Jerusalem Mayoral Candidate Falsely Accuses Government of Blocking Settlement Construction

Despite Yossi Deitch's statements, aimed at garnering political support, the planning authorities have approved scores of new housing beyond the Green Line

Nir Hasson
Nir Hasson
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File photo: Palestinian laborers work on a construction site in Ramat Shlomo, a religious Jewish settlement in an area of the occupied West Bank Israel annexed to Jerusalem, October 30, 2013.
File photo: Palestinian laborers work on a construction site in Ramat Shlomo, a religious Jewish settlement in an area of the occupied West Bank Israel annexed to Jerusalem, October 30, 2013.Credit: REUTERS
Nir Hasson
Nir Hasson

Jerusalem Deputy Mayor Yossi Deitch, a mayoral candidate in the upcoming elections, has been accusing the government of suspending construction beyond the Green Line in the capital for the past eight years.

Deitch published an open letter to this effect, ahead of his official announcement that he was running for mayor.

Despite his statement, the planning authorities this week approved extensive construction plans beyond the Green Line. A tender for 600 housing units was published last week and two other building plans of hundreds of units each were approved as well.

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Deitch is making efforts to obtain the support of the ultra-Orthodox parties, but so far only Agudat Yisrael, a faction of United Torah Judaism, backs him.

In his letter Deitch says that every year thousands of housing units are built for Arab residents, while every housing unit beyond the ‘67 lines in Jerusalem is required to obtain an endless chain of approvals from the Prime Minister’s Office. The Prime Minister’s Office doesn’t approve the plans, creating deliberate red tape and in fact freezing the construction, he says.

Deitch brought up the crisis that erupted in March 2010 between Israel and U.S. President Barack Obama’s administration over the approval of 1,600 housing units in Jerusalem’s Ramat Shlomo neighborhood, beyond the Green Line. The plan was approved by the Jerusalem District Committee, of which Deitch is a member, just when Vice President Joe Biden was visiting Israel.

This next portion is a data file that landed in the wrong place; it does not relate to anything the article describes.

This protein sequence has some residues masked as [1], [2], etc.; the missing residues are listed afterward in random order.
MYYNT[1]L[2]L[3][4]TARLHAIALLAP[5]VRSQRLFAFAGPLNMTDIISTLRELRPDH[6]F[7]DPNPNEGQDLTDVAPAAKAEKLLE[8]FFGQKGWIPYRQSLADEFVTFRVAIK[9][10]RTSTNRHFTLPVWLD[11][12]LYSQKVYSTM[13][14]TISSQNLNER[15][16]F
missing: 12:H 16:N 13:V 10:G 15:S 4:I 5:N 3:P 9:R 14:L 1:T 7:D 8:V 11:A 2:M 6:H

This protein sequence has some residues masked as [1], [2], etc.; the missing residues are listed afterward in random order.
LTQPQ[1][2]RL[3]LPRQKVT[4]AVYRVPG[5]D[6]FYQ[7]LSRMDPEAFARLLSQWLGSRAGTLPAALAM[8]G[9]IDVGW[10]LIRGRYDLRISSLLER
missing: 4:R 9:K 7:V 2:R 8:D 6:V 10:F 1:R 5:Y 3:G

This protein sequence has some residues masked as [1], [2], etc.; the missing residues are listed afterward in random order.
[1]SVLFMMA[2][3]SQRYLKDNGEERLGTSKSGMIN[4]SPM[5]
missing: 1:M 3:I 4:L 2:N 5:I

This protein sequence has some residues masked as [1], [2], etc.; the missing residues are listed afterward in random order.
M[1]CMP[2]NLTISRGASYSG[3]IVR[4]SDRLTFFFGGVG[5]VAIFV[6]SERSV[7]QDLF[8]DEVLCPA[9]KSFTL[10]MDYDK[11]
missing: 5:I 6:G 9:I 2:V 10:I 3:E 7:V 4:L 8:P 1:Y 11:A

The announcement about approving the plan ignited a huge uproar, Deitch said. “The newspapers’ headlines said Biden was humiliated and that we – the committee members – had inflicted a severe blow to the strategic alliance between the United States and Israel by our ‘provocative’ act.”

Since then the construction plan was put into a deep freeze, he wrote, together with many other plans. Deitch said Prime Minister Benjamin Netanyahu was the political patron of incumbent Mayor Nir Barkat and of leading candidate Zeev Elkin. Since he, Deitch, wasn’t committed to Netanyahu, he would approve of the construction and increase “the Jewish majority” in the city.

The Ir Amim NGO, which monitors building permits in the city, refuted Deitch’s claims of suspended construction in the capital. Last week the Housing Ministry issued a tender for 600 housing units, part of the construction plan for Ramat Shlomo, which had triggered the crisis.

On Thursday the District Committee submitted two other large construction plans beyond the Green Line – 345 housing units in Gilo and 263 units in Ramot.

About two months ago another plan, expanding Givat Zeev by 1,460 housing units, was submitted.

“Contrary to rightist politicians’ spin, construction beyond the Green Line in Jerusalem isn’t stopping for a moment,” said Aviv Tatarsky of Ir Amim. He noted that there are also large construction plans in the settlements inside Palestinian neighborhoods in Silwan, Ras al-Amud, A-Tor and other places.

Other leading mayoral candidates are Moshe Leon, who is supported by Shas and Yisrael Beiteinu, and Ofer Berkowitz, chairman of the Awakening movement.

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